Is DIY solar power system worth it?
Should I install a solar project on my own?
As solar becomes increasingly popular amongst homeowners and travelers, many often wonder if they can go the DIY route and build a solar panel system on their own. There’s a lot that goes into a solar installations, from sorting through technology options to handling permitting, but for many people, DIY is a great route to go . Thanks to a growing number of solar panel kits that provide nearly all the essentials to get started, going solar on your own has never been easier. But it’s not for everyone. Let’s help you decide if you should take going solar into your own hands.
Is DIY Solar for me?
I’m interested in going off grid.
DIY solar is ideal for those looking to go off-grid. Off-grid solar systems, or stand-alone power systems, produce enough energy through the usage of solar panels and battery storage without having to tap into the electric grid. This makes it easier on your end since you don’t have to worry about working with utility and making that connection into the grid.
I live in an RV, van, or cabin.
DIY solar is perfect for small scale projects and those living in small cottages, cabins, vans, or RV’s. Setting up a solar system on the roof of a van on your own is a lot easier than planning a system on your own for a 2,000 square foot home.
I have the time and energy to dedicate toward learning about solar.
Although installing solar on your own has never been easier, there’s still a lot of technical requirements to consider. For example, how comfortable are you working with your home’s electricity? However, if you’re a hands-on learner or are handy around the home, installing solar on your home may not be as hard as you think.
Pros/Cons of DIY Solar
DIY solar is an ideal solution for those wanting to go off-grid.
Installing solar is much easier when you’re working with a self-contained system that’s not connected to the grid. If you live in a remote area without reliable and affordable access to the grid, off-grid DIY solar can be a great way to meet your energy needs.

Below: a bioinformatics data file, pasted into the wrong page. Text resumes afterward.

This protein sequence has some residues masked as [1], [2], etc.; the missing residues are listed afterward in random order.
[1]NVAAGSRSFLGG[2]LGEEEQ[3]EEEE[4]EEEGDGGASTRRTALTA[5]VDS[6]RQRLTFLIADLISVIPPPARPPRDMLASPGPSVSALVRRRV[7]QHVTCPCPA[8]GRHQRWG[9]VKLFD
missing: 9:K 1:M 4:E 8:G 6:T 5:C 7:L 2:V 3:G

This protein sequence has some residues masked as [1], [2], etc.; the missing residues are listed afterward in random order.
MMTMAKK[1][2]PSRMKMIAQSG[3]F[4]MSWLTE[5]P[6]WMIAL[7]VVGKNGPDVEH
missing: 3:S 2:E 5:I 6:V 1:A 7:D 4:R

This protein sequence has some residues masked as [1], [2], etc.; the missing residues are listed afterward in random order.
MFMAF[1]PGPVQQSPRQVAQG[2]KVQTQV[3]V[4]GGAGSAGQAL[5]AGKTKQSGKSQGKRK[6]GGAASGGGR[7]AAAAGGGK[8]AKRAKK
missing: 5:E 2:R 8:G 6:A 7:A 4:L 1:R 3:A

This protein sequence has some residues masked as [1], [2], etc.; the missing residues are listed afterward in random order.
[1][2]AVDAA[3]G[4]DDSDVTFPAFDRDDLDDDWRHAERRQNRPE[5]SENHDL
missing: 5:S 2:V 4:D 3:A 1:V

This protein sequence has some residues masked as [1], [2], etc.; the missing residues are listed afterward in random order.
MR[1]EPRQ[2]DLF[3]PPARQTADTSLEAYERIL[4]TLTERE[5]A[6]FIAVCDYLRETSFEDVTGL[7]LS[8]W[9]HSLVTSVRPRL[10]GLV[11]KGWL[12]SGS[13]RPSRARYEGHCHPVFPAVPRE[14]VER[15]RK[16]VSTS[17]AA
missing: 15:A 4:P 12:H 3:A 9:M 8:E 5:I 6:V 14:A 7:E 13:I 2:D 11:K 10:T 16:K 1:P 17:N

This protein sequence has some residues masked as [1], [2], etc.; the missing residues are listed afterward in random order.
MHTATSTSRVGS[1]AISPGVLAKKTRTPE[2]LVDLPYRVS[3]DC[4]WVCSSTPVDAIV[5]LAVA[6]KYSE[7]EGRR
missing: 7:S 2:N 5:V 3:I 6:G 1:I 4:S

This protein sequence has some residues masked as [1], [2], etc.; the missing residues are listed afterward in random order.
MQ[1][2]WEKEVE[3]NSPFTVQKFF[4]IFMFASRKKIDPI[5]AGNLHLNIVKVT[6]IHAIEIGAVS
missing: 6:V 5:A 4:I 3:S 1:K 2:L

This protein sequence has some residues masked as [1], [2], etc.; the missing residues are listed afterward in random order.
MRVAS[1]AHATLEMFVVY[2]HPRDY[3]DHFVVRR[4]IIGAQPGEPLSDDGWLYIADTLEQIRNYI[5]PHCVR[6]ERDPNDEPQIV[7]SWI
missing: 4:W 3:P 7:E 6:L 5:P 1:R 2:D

You’ll save money you would’ve spent on installation costs
If you’re doing much of the work yourself, you could be saving thousands on installation costs. On simple and straightforward solar installations, doing it yourself actually isn’t as scary as you might think, thanks to a score of DIY kits available.
DIY solar kits include almost everything you need to get started.
Renogy has a range of different solar kits for people living a variety of lifestyles, from those needing small 100 watt set-ups to power small appliances and electronics in their vans to those installing a larger 4,500 Watt system on their off-grid cabin.
Installing solar is complicated and requires training and expertise
If you decide you want to do the installation yourself (either the whole thing or just part of it), take the time to do some research and gather as much information as you can confidently tackle your solar project. Working with a licensed contractor on all or some of it can ensure the solar installation process goes smoothly and the system itself is designed to last.
You have to handle permitting on your own.
One of the main benefits of working with an installer is they’re well-versed in your city’s rules, regulations, and permitting processes. Navigating that bureaucratic red tape on your own can often be more trouble than it’s worth in the end. Additionally if you are going to be connected to the grid, most utilities require the system to be installed by a certified professional, so make sure to check those policies.
You may not be eligible for rebates or incentives.
Many of the residential solar rebates and incentives are only valid if your project has been installed by a professional. You can essentially lose out on thousands of dollars in savings by going the DIY route. This means that the money you may be saving by not paying for an installer would be spent on your system. Think of it like paying for an accountant to file your income taxes. Sure it’s cheaper to do on your own, but you may miss some big tax write-offs.